So there I was, at a popular local rock club DJing between popular local bands during a show sponsored a popular local music blog. The last band was predictable, bordering on yawn-worthy. The next band was supposed to be "quirky" and I had promised to stick around to the end — always a bad idea. I was bored, and I was stuck. So as the captain of the USS Interstitial Music, I decided to take evasive action in hopes that I could outmaneuver the Battleship Boredom, which was nipping at my aft.
Time to make a move. Damn the torpedoes, I cue up Pentagram's "Sign of the Wolf." And as the monster riff and howling, anthemic chorus — easily one of the best in heavy music — blast over the sound system, a friend and colleague — who's a well-respected person in our local music community — leans over, looks me in the eye, and asks, "Do you really like this shit?"
My answer, of course: "You don't like this shit?! What the fuck is wrong with you?"
For all intents and purposes, Pentagram should be getting the same amount of lip service around here that the 3 Crow crowd give to The Stooges, Black Sabbath and Motorhead. You'd think that Pentagram would be on the lips of every ungroomed, polyester-bedecked pinhead trying to fake their way to some street cred. They've only released six albums in their 40 years, they've been left out of the VH1 rewrite of music history, have a dizzying number of singles and rarities on labels you've never heard of, and they've been an influence on countless hipster-approved bands. But surprisingly they're not something the cool kids want to use as a calling card.
Maybe it's Nashville's notoriously delicate ears, or the current crop of New Urbanist cool kids trying to put a firewall between and themselves and their repressed suburban/rural roots, but a vast swath of otherwise cool, open-minded music fans won't touch heavy music with an un-ironic 10-foot pole.
Bear in mind that there is an active heavy music scene in Nashville, however marginalized, but the numbers in that scene pale in comparison to those that will name-check all sorts of blues, noise, psychedelic and punk records — all of which share DNA with the American metal monster and are just as ridiculous — for a chance at winning a few more points in the "I Like Music More Than You" game.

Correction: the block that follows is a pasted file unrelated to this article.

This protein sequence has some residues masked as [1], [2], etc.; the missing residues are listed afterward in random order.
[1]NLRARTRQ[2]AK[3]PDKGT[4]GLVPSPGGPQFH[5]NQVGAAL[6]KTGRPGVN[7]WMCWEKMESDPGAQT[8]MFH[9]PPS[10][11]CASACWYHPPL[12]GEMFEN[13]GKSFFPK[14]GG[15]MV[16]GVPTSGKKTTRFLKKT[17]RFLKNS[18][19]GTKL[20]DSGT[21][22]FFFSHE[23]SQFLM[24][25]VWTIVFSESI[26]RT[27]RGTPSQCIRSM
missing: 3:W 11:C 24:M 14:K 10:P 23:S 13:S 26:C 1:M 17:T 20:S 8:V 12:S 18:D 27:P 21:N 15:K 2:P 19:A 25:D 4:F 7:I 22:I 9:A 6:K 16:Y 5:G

But for all the Terry-Riley-as-trump-card hands that get played, very few folks in Nashville's, uh, mainstream underground-music scene — yes, that's a thing, sort of — are willing to rub elbows with their goat-throwing, way-underground music peers. What's the deal, folks? Are they going to take away your fine arts degree if you hang out with the heshers? Are you gonna get kicked out of the Arcade Fire fan club for listening to some blast beats? Is Jeff Tweedy gonna cry if you acknowledge the awesomeness of solid-state amplifiers and the drop-C tuning? Is Satan himself going to skull-fuck that unicorn right off your shirt? No.
Well, maybe yes on that last one, but aside from that, this town's music scene as a whole could stand to gain from adopting and exploiting metal's more visceral elements.
So many music fans around here will turn up their noses at heavy music — they're so desperate to keep their fedoras cocked at just the right angle and the hipsters fooled. But they don't even realize they're missing out. It's like staying home to play Dungeons and Dragons instead of going to the school dance — either way you cut it, the photos are going to be embarrassing.
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Thank you for your honesty, Steve. Your comment really puts things in fucking perspective.
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